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Mexican gov’t agency says 1968 massacre was a ‘state crime’

MEXICO CITY (AP) — For the first time, a Mexican government body acknowledged on Monday that the massacre of student protesters at the capital’s Plaza of the Three Cultures on Oct. 2, 1968, was a “state crime.”

Jaime Rochin, head of the Executive Commission for Attention to Victims, said the government used “snipers who fired to create chaos, terror and an official narrative to criminalize” anti-government demonstrations. He said this was “a state crime that continued beyond Oct. 2 with arbitrary arrests and torture.”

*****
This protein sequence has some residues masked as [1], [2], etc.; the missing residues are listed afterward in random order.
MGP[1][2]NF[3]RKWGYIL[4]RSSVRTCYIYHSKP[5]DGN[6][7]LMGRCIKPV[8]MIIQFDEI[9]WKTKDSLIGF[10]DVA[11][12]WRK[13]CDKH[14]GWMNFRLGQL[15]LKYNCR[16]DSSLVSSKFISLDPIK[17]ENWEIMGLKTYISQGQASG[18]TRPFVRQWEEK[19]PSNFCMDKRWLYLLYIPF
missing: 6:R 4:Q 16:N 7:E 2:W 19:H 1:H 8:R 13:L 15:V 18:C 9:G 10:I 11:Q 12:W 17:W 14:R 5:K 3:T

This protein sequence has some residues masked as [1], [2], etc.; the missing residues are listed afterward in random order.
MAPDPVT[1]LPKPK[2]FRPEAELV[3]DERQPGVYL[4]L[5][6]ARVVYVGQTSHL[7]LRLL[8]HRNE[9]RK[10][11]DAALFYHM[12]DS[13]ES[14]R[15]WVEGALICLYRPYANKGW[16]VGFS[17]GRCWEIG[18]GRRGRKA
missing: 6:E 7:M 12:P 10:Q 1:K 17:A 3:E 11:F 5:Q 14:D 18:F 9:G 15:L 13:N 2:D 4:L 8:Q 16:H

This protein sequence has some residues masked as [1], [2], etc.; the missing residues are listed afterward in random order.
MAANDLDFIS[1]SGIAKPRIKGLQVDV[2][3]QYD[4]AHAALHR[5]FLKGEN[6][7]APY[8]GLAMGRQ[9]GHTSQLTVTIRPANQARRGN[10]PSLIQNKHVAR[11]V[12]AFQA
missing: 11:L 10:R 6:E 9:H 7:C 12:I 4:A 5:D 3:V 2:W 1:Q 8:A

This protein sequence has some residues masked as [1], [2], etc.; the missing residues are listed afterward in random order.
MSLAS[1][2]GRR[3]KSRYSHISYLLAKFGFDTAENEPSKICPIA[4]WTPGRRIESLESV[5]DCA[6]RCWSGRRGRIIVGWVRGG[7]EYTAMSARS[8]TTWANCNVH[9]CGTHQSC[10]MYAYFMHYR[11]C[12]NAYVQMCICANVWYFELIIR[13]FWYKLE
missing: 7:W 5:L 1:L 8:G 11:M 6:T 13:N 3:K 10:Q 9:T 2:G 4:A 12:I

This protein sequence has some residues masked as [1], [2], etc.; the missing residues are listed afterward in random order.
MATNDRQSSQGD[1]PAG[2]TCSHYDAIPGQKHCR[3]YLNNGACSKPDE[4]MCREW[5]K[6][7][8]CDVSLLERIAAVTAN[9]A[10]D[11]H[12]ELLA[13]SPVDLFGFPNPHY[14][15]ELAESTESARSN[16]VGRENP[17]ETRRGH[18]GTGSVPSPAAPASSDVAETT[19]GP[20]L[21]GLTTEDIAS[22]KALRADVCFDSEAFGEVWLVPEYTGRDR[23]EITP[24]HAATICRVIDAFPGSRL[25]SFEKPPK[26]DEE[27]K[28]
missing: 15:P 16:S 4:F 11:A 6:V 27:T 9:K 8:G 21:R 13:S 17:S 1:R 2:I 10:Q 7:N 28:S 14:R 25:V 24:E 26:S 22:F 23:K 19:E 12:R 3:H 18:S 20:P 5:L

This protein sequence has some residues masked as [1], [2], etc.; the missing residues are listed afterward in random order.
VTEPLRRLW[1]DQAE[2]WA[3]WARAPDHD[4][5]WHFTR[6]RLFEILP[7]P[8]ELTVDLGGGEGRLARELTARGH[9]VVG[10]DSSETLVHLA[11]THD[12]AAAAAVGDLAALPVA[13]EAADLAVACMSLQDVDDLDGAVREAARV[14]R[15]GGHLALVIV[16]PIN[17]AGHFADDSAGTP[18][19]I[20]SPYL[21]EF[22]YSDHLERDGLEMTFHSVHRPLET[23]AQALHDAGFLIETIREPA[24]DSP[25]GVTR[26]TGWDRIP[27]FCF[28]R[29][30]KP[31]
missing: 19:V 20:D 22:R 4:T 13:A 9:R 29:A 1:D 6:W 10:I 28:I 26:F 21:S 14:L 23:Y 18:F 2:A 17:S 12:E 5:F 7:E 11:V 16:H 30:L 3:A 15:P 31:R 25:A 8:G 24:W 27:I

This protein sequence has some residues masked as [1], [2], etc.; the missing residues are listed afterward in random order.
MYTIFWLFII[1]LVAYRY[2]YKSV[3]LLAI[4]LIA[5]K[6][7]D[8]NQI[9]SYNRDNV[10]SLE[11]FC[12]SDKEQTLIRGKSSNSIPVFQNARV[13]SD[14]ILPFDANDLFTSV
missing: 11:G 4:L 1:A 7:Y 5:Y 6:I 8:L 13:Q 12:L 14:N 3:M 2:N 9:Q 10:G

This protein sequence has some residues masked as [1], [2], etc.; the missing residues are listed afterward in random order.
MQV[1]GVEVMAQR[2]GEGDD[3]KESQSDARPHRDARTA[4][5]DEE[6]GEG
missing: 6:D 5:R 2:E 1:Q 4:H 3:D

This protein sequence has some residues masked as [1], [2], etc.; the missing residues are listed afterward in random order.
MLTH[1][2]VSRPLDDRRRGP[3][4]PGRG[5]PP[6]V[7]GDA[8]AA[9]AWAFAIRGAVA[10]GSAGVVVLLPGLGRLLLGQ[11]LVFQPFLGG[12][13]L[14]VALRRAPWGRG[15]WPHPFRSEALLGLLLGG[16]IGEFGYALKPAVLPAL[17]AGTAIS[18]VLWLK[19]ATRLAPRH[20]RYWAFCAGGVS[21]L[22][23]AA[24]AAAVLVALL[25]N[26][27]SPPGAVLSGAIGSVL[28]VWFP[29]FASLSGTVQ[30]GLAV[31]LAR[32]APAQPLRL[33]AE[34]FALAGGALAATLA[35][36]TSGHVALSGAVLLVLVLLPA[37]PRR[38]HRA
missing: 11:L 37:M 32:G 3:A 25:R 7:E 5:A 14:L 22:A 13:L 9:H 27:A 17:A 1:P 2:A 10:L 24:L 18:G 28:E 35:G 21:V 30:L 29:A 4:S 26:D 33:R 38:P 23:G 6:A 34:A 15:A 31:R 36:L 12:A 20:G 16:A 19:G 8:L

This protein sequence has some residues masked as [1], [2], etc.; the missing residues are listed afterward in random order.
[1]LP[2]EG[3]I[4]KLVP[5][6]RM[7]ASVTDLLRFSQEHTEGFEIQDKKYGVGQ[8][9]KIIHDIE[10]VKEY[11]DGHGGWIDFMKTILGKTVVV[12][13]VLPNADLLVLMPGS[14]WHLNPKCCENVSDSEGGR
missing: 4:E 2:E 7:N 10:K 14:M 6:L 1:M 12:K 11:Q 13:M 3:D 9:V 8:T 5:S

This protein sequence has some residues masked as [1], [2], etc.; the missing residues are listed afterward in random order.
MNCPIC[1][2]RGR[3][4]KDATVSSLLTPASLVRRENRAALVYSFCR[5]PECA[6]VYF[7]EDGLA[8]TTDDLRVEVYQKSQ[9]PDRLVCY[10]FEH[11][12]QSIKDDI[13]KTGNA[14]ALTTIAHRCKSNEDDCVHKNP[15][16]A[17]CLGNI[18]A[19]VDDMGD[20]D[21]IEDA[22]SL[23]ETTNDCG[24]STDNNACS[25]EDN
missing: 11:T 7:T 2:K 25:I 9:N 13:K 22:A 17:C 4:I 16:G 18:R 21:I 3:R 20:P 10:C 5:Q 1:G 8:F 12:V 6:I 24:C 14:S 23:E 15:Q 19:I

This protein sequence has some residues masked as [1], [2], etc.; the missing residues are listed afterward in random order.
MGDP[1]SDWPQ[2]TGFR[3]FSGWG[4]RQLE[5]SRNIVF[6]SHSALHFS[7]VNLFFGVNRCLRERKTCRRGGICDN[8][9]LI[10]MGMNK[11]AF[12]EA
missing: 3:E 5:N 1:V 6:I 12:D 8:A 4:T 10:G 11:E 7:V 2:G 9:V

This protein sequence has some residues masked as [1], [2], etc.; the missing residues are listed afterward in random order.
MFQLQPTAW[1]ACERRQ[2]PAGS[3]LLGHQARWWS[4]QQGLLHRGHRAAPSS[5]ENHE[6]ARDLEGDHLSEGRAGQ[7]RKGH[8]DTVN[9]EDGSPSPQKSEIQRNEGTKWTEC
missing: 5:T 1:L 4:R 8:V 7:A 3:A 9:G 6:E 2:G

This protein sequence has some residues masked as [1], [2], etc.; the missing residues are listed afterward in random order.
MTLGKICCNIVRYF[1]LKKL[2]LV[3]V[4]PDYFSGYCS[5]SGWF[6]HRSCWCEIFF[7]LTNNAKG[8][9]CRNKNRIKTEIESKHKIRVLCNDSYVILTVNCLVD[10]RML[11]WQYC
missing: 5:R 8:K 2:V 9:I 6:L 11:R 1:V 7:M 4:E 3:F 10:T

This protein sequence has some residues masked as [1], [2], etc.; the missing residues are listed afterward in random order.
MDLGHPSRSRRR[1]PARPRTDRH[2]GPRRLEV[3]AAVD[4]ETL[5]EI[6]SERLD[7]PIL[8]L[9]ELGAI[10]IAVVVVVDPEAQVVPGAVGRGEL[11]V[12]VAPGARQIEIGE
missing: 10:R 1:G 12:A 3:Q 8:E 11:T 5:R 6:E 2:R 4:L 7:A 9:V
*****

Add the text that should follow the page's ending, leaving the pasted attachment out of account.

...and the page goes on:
A specialized prosecutor’s office was opened in 2002 to try to ascertain what happened. It filed charges against former President Luis Echeverria, who as interior secretary in 1968 was in charge of policing, but a tribunal exonerated him in 2007.

The special office, which was closed in 2007, also never reached a conclusion on how many people were killed. Estimates of the dead have ranged from 25 to more than 300.

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